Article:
Winnipeg-based brokerage owner says the region is still witnessing strong activity
The early months of 2020 were an eventful period for every mortgage professional across Canada, with the onset of the COVID-19 pandemic, the work-from-home revolution and a gathering economic storm leading to a rapid readjustment of business plans and work models.
For Caily MacGregor (pictured), two rapid shifts in focus took place almost simultaneously. That January, becoming a new owner of One-Link Mortgage and Financial along with two other people required the Winnipeg-based mortgage professional to view business from a brokerage standpoint, rather than continuing a solely broker-centric approach.
Just weeks later, the second focus adjustment arrived, with the emergence of the pandemic precipitating one of the most profound transformations in day-to-day work that the mortgage industry has ever witnessed.
MacGregor was able to weather that storm by embracing technology and maintaining the same relentless focus on educating and guiding clients as before, with that dedication and expertise helping her emerge as one of Canadian Mortgage Professional’s Rising Stars for 2021.
Read next: Rising Stars 2021
“My mindset was [focused] on technology – to be able to work from anywhere and not miss a beat,” she said. “Learning to adjust my business to be super-efficient using Zoom and utilizing my computers so that my whole system’s the exact same whether I’m at the office or at home – I think that was the biggest change that helped me.”
The average house price in Manitoba has continued to climb steadily during the pandemic. This June, that figure stood at $346,943, an increase of 13.5% over June 2020, with the number of properties sold rising to 2,099 – up 4.2% over the same month last year.
That average price is dwarfed by skyrocketing figures in red-hot markets like Ontario and British Columbia, although MacGregor noted that intense competition and bidding wars had been a prominent feature of the Winnipeg market throughout the year.
“The issue that we’re seeing is houses going for $100,000 and over with 20 competing offers and that kind of thing,” she said. “That’s where clients are losing out and getting frustrated. They think they’re putting their best foot forward, and then they’re getting outbid.
“That’s more frustrating: not necessarily the house prices, but more the competition for houses.”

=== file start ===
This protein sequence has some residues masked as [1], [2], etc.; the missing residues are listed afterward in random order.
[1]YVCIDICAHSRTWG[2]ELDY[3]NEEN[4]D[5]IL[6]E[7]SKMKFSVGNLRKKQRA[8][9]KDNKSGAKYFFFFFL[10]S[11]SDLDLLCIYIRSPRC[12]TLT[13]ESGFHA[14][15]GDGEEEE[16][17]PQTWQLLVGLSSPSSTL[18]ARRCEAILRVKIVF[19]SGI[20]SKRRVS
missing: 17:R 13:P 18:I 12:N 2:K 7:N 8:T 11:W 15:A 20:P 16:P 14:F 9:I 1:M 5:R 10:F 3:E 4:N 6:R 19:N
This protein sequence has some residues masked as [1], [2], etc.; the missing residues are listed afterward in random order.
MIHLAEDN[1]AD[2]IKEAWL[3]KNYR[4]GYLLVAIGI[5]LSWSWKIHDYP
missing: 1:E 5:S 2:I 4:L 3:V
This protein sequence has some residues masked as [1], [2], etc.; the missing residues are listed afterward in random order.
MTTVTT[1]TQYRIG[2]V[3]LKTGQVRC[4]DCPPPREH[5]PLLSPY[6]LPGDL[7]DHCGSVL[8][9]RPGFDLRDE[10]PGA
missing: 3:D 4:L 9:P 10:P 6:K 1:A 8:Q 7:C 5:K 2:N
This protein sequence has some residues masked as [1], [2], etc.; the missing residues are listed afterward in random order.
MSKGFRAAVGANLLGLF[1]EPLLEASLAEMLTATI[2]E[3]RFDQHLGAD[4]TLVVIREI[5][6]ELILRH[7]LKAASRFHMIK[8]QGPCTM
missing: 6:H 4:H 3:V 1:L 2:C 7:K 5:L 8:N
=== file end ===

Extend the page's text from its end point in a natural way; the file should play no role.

MacGregor said that she had not experienced significant or consistent problems in qualifying first-time homebuyers for mortgages, other than when using the stress test to qualify a single person on an application.
That said, while recent data tabled in Parliament revealed that the federal government’s first-time home buyers program had had more of an uptake in areas outside the country’s hottest markets, use of that program has been negligible among MacGregor’s clients. “It has not caught on here at all from what I’ve seen,” she said.
There’s been little sign of the “urban exodus” that’s pervaded other markets like Toronto and Vancouver, although MacGregor noted that purchases of second homes, particularly in more rural areas, had risen significantly.
“We’re obviously a smaller urban centre and not as concentrated and downtown as you would see in Toronto and Vancouver,” she said. “That’s not really the way the city is built here.
“A lot of people are wanting to purchase cabins, but they’re not necessarily giving up their homes in Winnipeg to do that. You’re not seeing the exodus as much as people buying a cabin as a second home.”
MacGregor said that the market is unlikely to return to the same frantic pace that typified 2020 and the first half of this year, although she said that business is likely to remain steady and strong for the foreseeable future with interest rates not expected to rise until well into 2022.
“I think that as things open up, people will focus on seeing family,” she said. “When things open up, people spend their money going out with family or friends or something like that, rather than focusing on buying houses.
“I think it’ll remain steady for the remainder of the year, but once the interest rates start increasing, we may see a sit-back approach. But we’ll see – nobody has a crystal ball with COVID around.”